Eating Local In Hawaii: A Local Bite Update :: Faulk Farmstead
Nearby our resort was a tiny market that sold beverages and freshly made Hawaiian fare.  The Pono Market.  Funny thing about this market?  When the hubs and I were on Kauai three years ago for our wedding, we needed a marriage license.  Our officiant that we had hired via phone had set us up an appointment to pick it up.  Her instructions?  Go to the Pono Market, head to the cashiers counter and ask for Mark.  He’ll take care of you.   Um…  We are going to a convenience market for our marriage license?  We walked into the tiny store full of curiosity – I saw coolers full of manufactured beverages.  A cool case filled with fish.  A hot section with freshly made kalua pig.  Oh, and the walls were covered with pictures of happy couples that had received their marriage licenses here.  Well, on a small island, things aren’t quite done the same as back home.  After that trip, I now drive around town with a bumper sticker on Lucy that reads “I got my marriage license at the Pono Market.”  No joke.  Ok, ok, I digress.  What was a leading up to?  Ah yes, local food.  In the cool case at the Pono Market was the best poke ever.  EVER, EVER, EVER.  For those that don’t know, poke is a Hawaiian raw fish salad.  While the husband prefers the traditional poke they sell there, the little homesteader and I devoured the spicy poke.  Raw ahi, onions (white and green), dressed in a delightfully creamy spiced sauce.  Our half pound of the spicy stuff lasted less than 24 hours.  Amazing stuff, there.  Nothing has come close.
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Although we were fortunate enough to be staying at a condo-type resort that included a full kitchen, the hardest part for me about eating while on vacation was not having MY kitchen.  It wasn’t feasible for me to purchase all of my normal cooking spices and condiments while on vacation – and I didn’t plan ahead to bring anything either. At least I know now what I will do differently next time when packing to make my culinary endeavors easier.  We DID, however, end up with more mahi mahi and ono than we could eat after my husband’s fishing trip off the island.  Really, can anything beat fresh fish?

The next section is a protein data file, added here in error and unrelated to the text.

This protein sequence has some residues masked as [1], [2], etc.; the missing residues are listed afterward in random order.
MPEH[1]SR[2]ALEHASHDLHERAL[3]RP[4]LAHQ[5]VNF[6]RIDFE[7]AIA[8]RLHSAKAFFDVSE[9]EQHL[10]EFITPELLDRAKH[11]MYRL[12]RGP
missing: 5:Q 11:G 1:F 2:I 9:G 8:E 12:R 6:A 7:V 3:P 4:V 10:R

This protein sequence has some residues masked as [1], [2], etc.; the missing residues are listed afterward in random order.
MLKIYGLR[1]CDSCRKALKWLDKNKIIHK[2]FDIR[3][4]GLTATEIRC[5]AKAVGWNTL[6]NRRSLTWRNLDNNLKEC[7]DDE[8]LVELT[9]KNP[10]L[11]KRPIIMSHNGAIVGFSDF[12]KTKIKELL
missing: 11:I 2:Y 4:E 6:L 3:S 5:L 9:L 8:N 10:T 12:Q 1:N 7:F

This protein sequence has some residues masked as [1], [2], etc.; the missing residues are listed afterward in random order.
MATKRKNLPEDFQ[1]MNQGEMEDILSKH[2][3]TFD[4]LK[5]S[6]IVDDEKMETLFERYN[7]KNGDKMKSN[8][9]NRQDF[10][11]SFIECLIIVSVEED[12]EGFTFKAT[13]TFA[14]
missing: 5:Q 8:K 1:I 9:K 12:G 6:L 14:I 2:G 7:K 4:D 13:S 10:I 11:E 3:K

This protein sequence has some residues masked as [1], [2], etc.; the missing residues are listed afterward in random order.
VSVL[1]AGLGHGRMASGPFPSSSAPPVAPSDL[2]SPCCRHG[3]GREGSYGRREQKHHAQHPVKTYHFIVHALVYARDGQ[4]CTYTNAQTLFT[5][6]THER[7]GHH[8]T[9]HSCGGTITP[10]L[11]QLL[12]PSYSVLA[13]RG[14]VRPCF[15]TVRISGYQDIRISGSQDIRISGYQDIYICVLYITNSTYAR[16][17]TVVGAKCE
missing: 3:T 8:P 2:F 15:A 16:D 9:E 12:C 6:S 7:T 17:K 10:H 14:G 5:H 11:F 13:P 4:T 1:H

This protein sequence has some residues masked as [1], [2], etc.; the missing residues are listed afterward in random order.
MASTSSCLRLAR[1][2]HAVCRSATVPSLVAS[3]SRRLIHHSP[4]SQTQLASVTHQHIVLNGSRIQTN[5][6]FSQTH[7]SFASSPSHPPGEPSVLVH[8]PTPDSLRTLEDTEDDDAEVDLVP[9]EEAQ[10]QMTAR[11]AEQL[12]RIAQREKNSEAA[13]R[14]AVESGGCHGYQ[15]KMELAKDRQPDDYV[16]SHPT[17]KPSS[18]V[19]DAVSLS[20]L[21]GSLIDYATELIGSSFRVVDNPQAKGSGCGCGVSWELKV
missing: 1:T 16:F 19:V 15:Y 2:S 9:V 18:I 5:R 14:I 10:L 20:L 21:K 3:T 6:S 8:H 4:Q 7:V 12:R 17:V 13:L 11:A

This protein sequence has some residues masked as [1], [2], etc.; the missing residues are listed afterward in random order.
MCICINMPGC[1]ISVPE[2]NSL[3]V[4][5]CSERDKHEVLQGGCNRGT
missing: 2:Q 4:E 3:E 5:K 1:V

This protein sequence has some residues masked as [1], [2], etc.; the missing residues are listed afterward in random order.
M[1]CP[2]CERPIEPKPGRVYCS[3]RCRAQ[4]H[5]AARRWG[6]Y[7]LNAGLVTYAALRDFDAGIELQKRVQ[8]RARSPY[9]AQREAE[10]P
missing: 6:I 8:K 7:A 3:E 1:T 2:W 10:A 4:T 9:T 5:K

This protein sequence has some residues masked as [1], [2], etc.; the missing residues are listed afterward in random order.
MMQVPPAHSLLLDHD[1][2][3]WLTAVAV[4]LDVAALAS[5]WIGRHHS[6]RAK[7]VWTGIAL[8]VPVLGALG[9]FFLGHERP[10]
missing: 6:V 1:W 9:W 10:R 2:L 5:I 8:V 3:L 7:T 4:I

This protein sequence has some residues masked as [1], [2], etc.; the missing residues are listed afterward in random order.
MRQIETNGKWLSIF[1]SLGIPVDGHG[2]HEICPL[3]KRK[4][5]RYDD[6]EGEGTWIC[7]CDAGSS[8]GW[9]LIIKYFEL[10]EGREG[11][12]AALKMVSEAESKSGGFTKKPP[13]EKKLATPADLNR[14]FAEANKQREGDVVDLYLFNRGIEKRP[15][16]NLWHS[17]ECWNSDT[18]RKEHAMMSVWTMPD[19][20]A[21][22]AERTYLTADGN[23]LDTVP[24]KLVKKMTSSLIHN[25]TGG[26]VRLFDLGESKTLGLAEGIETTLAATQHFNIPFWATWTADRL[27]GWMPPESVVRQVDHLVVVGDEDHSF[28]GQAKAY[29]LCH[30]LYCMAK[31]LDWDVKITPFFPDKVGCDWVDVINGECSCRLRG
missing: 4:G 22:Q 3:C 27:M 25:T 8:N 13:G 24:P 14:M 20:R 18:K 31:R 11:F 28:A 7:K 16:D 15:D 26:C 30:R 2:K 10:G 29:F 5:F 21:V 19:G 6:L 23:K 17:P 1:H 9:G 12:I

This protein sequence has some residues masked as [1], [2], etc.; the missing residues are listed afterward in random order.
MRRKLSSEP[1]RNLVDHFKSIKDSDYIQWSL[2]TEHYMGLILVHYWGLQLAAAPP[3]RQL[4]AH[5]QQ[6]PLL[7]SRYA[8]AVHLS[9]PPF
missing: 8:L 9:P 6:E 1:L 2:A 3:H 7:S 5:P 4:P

Eating Local In Hawaii: A Local Bite Update :: Faulk Farmstead
Not the most appetizing cell phone pic, but trust me – this was AMAZING fish and tropical salad!
Overall, I feel that while we weren’t able to eat local 100% of the time, we did a dang good job with what we had.  We were able to embrace the local, in-season foods and center our eating around them.  Our kids were introduced to new foods and flavors – and they loved every bit of it.
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I’m curious…  What do YOU do when on vacation visiting another area to eat more local?  Do you pack local foods of your own?  Share with us in the comments!  I’m always looking for ways to improve this way of life!  🙂
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5 thoughts on “Eating Local in Hawaii: A Local Bite Update

  1. I am dreaming of Hawaii, what a beautiful view in my minds eye. I don’t particularly think of it as looking to eat local before, but I guess I do. I enjoy different experiences and that includes cuisine. I always thought that the idea of going away for a vacation was to experience the differences.